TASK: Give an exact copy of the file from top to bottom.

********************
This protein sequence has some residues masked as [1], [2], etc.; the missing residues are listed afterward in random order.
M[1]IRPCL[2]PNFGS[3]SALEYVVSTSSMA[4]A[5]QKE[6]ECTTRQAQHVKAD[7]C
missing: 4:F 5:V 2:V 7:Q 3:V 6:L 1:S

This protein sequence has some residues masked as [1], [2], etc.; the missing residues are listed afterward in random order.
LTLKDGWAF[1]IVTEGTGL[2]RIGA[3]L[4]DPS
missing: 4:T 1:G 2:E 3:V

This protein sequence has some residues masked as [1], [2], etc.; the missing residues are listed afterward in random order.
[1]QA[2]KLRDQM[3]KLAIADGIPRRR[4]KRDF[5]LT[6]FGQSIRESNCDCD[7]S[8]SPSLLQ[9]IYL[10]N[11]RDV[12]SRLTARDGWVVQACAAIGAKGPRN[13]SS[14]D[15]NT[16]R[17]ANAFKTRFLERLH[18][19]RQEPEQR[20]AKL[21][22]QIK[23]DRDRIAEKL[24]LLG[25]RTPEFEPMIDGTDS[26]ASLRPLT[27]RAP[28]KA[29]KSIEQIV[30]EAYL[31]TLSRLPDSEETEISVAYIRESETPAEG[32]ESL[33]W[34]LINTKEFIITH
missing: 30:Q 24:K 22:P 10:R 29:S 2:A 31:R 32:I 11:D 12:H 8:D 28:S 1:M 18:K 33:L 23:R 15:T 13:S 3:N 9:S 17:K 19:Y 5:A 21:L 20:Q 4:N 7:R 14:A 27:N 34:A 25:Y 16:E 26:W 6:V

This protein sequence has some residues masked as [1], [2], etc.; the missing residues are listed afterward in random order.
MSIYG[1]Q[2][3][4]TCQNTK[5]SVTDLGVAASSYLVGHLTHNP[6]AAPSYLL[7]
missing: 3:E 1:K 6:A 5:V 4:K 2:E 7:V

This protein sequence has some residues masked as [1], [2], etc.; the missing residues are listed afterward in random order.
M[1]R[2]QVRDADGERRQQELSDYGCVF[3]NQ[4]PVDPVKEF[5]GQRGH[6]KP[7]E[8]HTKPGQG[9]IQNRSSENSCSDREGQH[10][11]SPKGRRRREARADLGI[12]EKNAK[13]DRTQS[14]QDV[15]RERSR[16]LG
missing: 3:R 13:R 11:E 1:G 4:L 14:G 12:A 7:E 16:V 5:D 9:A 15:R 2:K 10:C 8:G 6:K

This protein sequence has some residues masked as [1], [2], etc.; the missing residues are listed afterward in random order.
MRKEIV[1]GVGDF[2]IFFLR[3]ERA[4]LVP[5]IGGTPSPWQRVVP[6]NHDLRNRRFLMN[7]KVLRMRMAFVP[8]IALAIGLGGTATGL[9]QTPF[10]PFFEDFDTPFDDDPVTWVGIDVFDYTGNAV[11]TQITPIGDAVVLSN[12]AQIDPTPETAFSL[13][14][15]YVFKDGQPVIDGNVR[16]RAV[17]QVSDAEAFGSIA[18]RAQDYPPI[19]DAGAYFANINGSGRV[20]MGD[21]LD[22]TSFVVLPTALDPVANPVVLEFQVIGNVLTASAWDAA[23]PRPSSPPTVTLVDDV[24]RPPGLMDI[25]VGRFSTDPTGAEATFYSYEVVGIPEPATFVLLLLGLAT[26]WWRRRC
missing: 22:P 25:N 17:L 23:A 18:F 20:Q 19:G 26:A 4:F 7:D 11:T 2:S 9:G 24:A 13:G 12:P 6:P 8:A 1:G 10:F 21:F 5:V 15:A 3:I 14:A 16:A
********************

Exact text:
This protein sequence has some residues masked as [1], [2], etc.; the missing residues are listed afterward in random order.
M[1]IRPCL[2]PNFGS[3]SALEYVVSTSSMA[4]A[5]QKE[6]ECTTRQAQHVKAD[7]C
missing: 4:F 5:V 2:V 7:Q 3:V 6:L 1:S

This protein sequence has some residues masked as [1], [2], etc.; the missing residues are listed afterward in random order.
LTLKDGWAF[1]IVTEGTGL[2]RIGA[3]L[4]DPS
missing: 4:T 1:G 2:E 3:V

This protein sequence has some residues masked as [1], [2], etc.; the missing residues are listed afterward in random order.
[1]QA[2]KLRDQM[3]KLAIADGIPRRR[4]KRDF[5]LT[6]FGQSIRESNCDCD[7]S[8]SPSLLQ[9]IYL[10]N[11]RDV[12]SRLTARDGWVVQACAAIGAKGPRN[13]SS[14]D[15]NT[16]R[17]ANAFKTRFLERLH[18][19]RQEPEQR[20]AKL[21][22]QIK[23]DRDRIAEKL[24]LLG[25]RTPEFEPMIDGTDS[26]ASLRPLT[27]RAP[28]KA[29]KSIEQIV[30]EAYL[31]TLSRLPDSEETEISVAYIRESETPAEG[32]ESL[33]W[34]LINTKEFIITH
missing: 30:Q 24:K 22:P 10:R 29:S 2:A 31:R 32:I 11:D 12:H 8:D 28:S 1:M 18:K 33:L 23:R 15:T 13:S 3:N 9:S 17:K 19:Y 5:A 21:L 20:Q 4:N 7:R 14:A 27:N 34:A 25:Y 16:E 26:W 6:V

This protein sequence has some residues masked as [1], [2], etc.; the missing residues are listed afterward in random order.
MSIYG[1]Q[2][3][4]TCQNTK[5]SVTDLGVAASSYLVGHLTHNP[6]AAPSYLL[7]
missing: 3:E 1:K 6:A 5:V 4:K 2:E 7:V

This protein sequence has some residues masked as [1], [2], etc.; the missing residues are listed afterward in random order.
M[1]R[2]QVRDADGERRQQELSDYGCVF[3]NQ[4]PVDPVKEF[5]GQRGH[6]KP[7]E[8]HTKPGQG[9]IQNRSSENSCSDREGQH[10][11]SPKGRRRREARADLGI[12]EKNAK[13]DRTQS[14]QDV[15]RERSR[16]LG
missing: 3:R 13:R 11:E 1:G 4:L 14:G 12:A 7:E 16:V 5:D 9:A 15:R 2:K 10:C 8:G 6:K

This protein sequence has some residues masked as [1], [2], etc.; the missing residues are listed afterward in random order.
MRKEIV[1]GVGDF[2]IFFLR[3]ERA[4]LVP[5]IGGTPSPWQRVVP[6]NHDLRNRRFLMN[7]KVLRMRMAFVP[8]IALAIGLGGTATGL[9]QTPF[10]PFFEDFDTPFDDDPVTWVGIDVFDYTGNAV[11]TQITPIGDAVVLSN[12]AQIDPTPETAFSL[13][14][15]YVFKDGQPVIDGNVR[16]RAV[17]QVSDAEAFGSIA[18]RAQDYPPI[19]DAGAYFANINGSGRV[20]MGD[21]LD[22]TSFVVLPTALDPVANPVVLEFQVIGNVLTASAWDAA[23]PRPSSPPTVTLVDDV[24]RPPGLMDI[25]VGRFSTDPTGAEATFYSYEVVGIPEPATFVLLLLGLAT[26]WWRRRC
missing: 22:P 25:N 17:L 23:A 18:F 20:Q 19:G 26:A 4:F 7:D 11:T 2:S 9:G 24:A 13:G 12:P 6:P 8:A 1:G 10:F 21:F 5:V 15:A 3:I 14:A 16:A